A recreational puzzle posed 175 years ago of 15 schoolgirls to walk three abreast to school for seven days of the week so that no girl sees a friend repeated in her row has links to many areas of mathematics: combinatorics, finite projective geometries, design and coding theory, etc. There is an interesting historic link of this problem to the 1938 Bombay Science Congress, resulting in a branch of mathematics born in India. The problem can also be linked to states and operators of two qubits in today's quantum information, those Lie algebras and groups also providing a systematic way to get the required arrangements of the girls. These patterns, that can be further linked to four-â colour vision and analogs in acoustics and sound, will be discussed. They may be useful for manipulating states and operators of a pair of qubits, with generalization also to multiple qubits.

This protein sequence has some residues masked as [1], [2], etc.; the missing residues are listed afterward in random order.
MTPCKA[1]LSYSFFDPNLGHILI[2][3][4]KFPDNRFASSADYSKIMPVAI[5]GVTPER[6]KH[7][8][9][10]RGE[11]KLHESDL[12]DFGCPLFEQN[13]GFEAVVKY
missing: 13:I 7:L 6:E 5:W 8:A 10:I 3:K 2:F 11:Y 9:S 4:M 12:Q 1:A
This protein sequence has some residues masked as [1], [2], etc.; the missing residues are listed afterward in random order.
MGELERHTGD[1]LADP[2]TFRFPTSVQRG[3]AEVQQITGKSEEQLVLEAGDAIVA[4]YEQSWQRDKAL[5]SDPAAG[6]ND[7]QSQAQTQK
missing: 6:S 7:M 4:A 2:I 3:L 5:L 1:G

Speaker's webpage: http://www.phys.lsu.edu/faculty/rau/